- Is there a lot of noise (sounds, images, comments, search results, etc.) that I need to filter out?
- Are there serious risks to myself or others that I need to manage?
Each verb represents a different axis or dimension of my practice and identity in a digital environment. I wished there were some way to represent these different dimensions on a two-dimensional page; and finally realized that there already exists such a format: a spectrum.
One consequence of overthinking is that you might decide to reinvent the wheel. The process is occasionally invigorating, usually frustrating … and always time-consuming.
Building a digital practice spectrum
Here’s how it works. I put each verb on a horizontal line. Then for a particular context, such as “Shared Docs” or “Email”, I drew a vertical line. For each verb, I asked whether that verb applies a lot, a little, or not at all. I encoded “a lot” as two dark bars, “a little” as a single light bar, and “not at all” as empty. Once all the verbs were done, I had the “spectrum” of my practice in this digital environment. I repeated this for environment to generate multiple spectra.
(The degree of engagement is encoded in three ways: number, length, and darkness of the bars. Multiple encodings make the representation more accessible to more people. And a spectrum can easily convert to a non-visual representation for non-seeing people.)
Some unexpected benefits
As expected, I found this kind of visualization much easier to interpret and more meaningful in exploring my digital identity. It also provided a few benefits that I didn’t anticipate:
- Allows for comparison of one verb among contexts: e.g., “In what context do I behave as a host? Why?”
- Clearly shows that some contexts involve active engagement of many activities, such as creation, consumption, conversation
- The concept of Visitor/Resident arises indirectly. I think Resident corresponds to a diversity of verbs, and presents as “fullness” of the spectrum; while Visitor corresponds to sparsity of verbs (even if intense), and visually presents as “spikiness” of the spectrum.
- Other interesting features could include adjectives, such as amount of time spent in that context, or external visibility of the context.
You can find a description of the Spectrum representation in this slideshow, along with a digression about different connotations of the word “spectrum”.
I seem to live in email. Most of my work involves coordinating with a multitude of teams of varying size (2–20), and often with sensitive information about students. Colleagues can be extremely touchy about email. For example, including someone on an email as an FYI or “heads up” could be construed as a passive-aggressive request for action or an accusation of inaction; in such cases I need to assume that I’m intruding on their time and “guest” appropriately. At the same time, many students I work with are apprehensive to receive email from a professor and what it might mean; for them, I need to “host” in ways that make them feel safe. Every aspect of creating an email feels fraught, and hence every message I send is crafted with care and consideration of multiple potential interpretations. Although not every email I receive is targeted to me, I feel compelled to react to each one, even if it’s only to add to my todo list, or to take a moment and consider the consequences of its content for other people.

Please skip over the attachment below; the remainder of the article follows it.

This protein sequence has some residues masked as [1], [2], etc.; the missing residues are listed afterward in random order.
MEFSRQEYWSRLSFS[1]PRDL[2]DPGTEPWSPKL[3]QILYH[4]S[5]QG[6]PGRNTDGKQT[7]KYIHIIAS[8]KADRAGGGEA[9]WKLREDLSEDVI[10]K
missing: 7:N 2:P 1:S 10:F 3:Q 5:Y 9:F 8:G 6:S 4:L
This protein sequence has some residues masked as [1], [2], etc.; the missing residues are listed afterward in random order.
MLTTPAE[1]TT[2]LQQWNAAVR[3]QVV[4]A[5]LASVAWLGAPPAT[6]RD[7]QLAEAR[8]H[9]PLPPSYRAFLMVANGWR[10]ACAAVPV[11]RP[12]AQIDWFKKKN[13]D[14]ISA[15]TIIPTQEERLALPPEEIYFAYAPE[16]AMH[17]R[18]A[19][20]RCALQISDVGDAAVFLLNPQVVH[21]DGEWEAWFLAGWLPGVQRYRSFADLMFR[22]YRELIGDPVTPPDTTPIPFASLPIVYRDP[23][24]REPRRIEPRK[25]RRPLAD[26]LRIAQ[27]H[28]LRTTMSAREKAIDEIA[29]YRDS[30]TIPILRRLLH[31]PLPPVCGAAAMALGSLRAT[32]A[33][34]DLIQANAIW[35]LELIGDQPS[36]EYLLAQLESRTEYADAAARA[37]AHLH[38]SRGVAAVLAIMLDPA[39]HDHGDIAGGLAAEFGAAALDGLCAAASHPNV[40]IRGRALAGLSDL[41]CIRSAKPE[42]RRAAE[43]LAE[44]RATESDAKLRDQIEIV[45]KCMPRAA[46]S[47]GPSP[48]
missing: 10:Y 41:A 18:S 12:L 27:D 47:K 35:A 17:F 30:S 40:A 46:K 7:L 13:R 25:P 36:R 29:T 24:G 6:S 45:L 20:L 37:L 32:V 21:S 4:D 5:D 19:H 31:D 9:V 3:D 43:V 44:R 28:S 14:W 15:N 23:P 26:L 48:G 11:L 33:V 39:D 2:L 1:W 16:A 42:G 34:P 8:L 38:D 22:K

Hosting is prominent in my Shared Docs activity. When I create a new document, it’s usually a set of procedures or guidances that I’m building with a group to coordinate our efforts. I sometimes find myself writing a quick tour or tutorial of how to use the document and including it either at the top of the document or in an email announcing the document’s existence. When I’m invited to edit another person’s document, I’m usually careful not to alter their words (not even as a suggestion) without asking them first; defaulting to comments instead. This is especially informed by my immigrant identity, and the experience of people expressing surprise that I speak English fluently.
Although GitHub is built for open collaboration, it appears that I use it primarily as a lightweight publishing platform. I crate and push my code to it, and I host by anticipating questions someone might have about it … but I don’t really seek response and conversation about my project. It’s one of the few places I leave a recognizable digital trace, but these traces don’t connect into a collaborative network.